Cabbage may not be the first thing you think of when planning a meal but it is your friend when it comes to making a winter salad. Especially at this time of year, when you are tired of shredded beets or carrots or kale but you still want some crunch, reach for cabbage instead. Cabbages last remarkably well in cold storage through the winter, providing vitamins C and K and a good amount of fiber when other green (or purple vegetables) are wilted and well past use.
Cabbage is delicious sautéed and fermented but can also make a remarkably fresh salad in these early spring months. Cole Slaw is a typical use but shredded cabbage with a vinaigrette is preferable, in my opinion, since it eliminates the use of mayonnaise. There are wonderful recipes for Indian and Thai cabbage salads with coconut and spices but my perennial favorite is made with orange juice and umeboshi paste, mashed pickled plums found at markets that carry Japanese products.
This salad is the decendant of a recipe I learned in one of the first cooking classes I ever took. It was created by Minx Boren, who taught at the Natural Gourmet Cookery School in it’s early years and is now a life coach in Palm Beach. Natural Gourmet is a cooking school with a chef-training program focused on healthy eating. It is where I learned basic knife skills, a focus on nutritional balance and how to prepare global specialties from tamales to nori rolls to dosas. When learning to cook, I thought umeboshi paste and avocado oil were such exotic ingredients and, at that time, you really did have to search them out. Now even Costco sells avocado oil and Whole Foods and Fairway carry Umeboshi plums. If you really don’t like cabbage or don’t want to use it for some reason, this salad would also be good made with kale (massage it first) or shaved brussel sprouts, fennel or even blanched broccoli, carrots and cauliflower.
I have adjusted the original recipe only slightly in proportions, deleted and added a few ingredients. You can adjust it to suit your tastes. If you don’t want to add parley or cilantro, don’t. If you prefer cucumbers or red peppers to carrots, please use them. If you want to add some toasted sesame seeds instead of pumpkin, go ahead. Combining some purple cabbage with the green, or going all purple, will make the salad even more appealing. One of the beauties of this salad is that it tastes even better the second day, after the flavors have melded in the refrigerator, and it holds up well in a lunch box. If you find your cabbage tasting too strong or a little sharp or wilted after a winter in the fridge, just soak the shredded cabbage in cold water (before dressing) and it will sweeten and plump up.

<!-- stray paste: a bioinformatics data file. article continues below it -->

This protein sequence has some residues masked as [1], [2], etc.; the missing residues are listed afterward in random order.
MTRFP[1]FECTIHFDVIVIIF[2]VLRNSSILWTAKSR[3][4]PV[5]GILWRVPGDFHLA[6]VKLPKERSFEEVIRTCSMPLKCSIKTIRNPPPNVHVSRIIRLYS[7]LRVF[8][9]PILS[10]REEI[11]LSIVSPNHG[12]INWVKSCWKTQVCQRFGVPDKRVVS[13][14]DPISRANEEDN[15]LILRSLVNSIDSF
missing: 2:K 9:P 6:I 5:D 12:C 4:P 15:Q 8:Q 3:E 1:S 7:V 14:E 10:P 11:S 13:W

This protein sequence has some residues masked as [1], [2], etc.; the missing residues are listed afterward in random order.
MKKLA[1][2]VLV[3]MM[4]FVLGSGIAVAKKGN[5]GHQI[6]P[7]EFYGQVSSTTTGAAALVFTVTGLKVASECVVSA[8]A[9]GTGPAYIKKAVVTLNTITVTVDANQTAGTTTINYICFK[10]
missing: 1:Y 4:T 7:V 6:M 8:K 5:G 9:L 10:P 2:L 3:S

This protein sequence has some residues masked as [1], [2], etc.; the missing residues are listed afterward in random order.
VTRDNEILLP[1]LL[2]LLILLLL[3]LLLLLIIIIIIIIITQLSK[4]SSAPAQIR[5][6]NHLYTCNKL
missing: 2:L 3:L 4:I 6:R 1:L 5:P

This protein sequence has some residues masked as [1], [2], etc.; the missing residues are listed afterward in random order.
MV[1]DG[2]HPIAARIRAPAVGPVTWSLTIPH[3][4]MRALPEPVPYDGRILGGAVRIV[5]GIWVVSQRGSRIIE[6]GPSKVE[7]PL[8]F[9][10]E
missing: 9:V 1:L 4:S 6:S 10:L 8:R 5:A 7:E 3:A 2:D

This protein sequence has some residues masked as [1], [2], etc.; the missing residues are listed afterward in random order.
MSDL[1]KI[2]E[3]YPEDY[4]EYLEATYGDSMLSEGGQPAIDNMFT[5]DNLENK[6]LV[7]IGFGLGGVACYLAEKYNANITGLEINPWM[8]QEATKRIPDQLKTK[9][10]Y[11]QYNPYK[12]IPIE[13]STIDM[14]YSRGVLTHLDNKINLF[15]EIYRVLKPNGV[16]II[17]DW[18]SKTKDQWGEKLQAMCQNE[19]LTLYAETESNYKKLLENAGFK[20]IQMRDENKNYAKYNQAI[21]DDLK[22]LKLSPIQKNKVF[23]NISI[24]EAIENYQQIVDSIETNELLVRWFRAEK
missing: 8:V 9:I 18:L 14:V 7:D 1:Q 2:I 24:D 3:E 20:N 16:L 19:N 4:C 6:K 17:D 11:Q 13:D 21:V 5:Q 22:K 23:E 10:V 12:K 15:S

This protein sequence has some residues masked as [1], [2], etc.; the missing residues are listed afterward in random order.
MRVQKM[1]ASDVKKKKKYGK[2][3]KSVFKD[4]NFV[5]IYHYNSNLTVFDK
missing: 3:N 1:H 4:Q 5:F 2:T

CABBAGE SALAD with UMEBOSHI DRESSING
Toss together in a large bowl:
- 1 head cabbage, shredded
- 2 carrots, shredded
- 1 cup parsley or cilantro, chopped
- 1/4 cup toasted pumpkin seeds (add when serving)
Optional alternatives or add-ins: red or green pepper pieces, sliced red radish, orange segments (cara cara or blood oranges look great), chopped apple, chopped cucumber, toasted sesame seeds, walnuts, thinly sliced celery
- 1 TBs minced red onion
- 2 TBs umeboshi plum paste
- 2 TBs Dijon mustard
- 2 TBs avocado oil
- 1 cup freshly squeezed orange juice
Toss vegetables with dressing and let marinate in the refrigerator at least 2 hours or overnight. Top with seeds before serving.
Wow! Fabulous! I love cabbage salads but I never heard of unebishi plum paste before. Can’t wait to make this one!
A Good Dish says
Umeboshi plums are salted and preserved and are supposed to help digestion. Tell me what you think when you make the recipe. We liked it better this time with the purple cabbage. Perhaps it was fresher, who knows?
Joanna Herman says
I’m not sure whether to eat the food or the containers. The cups and bowl are especially delicious this posting. I want to take a bite out of each photo as if each presentation was a tamale holding the ingredients together. Yummy. So pretty and tempting
A Good Dish says
Thanks, Joanna. Perry Haas’ pots make any food look fantastic! They are a pleasure to use.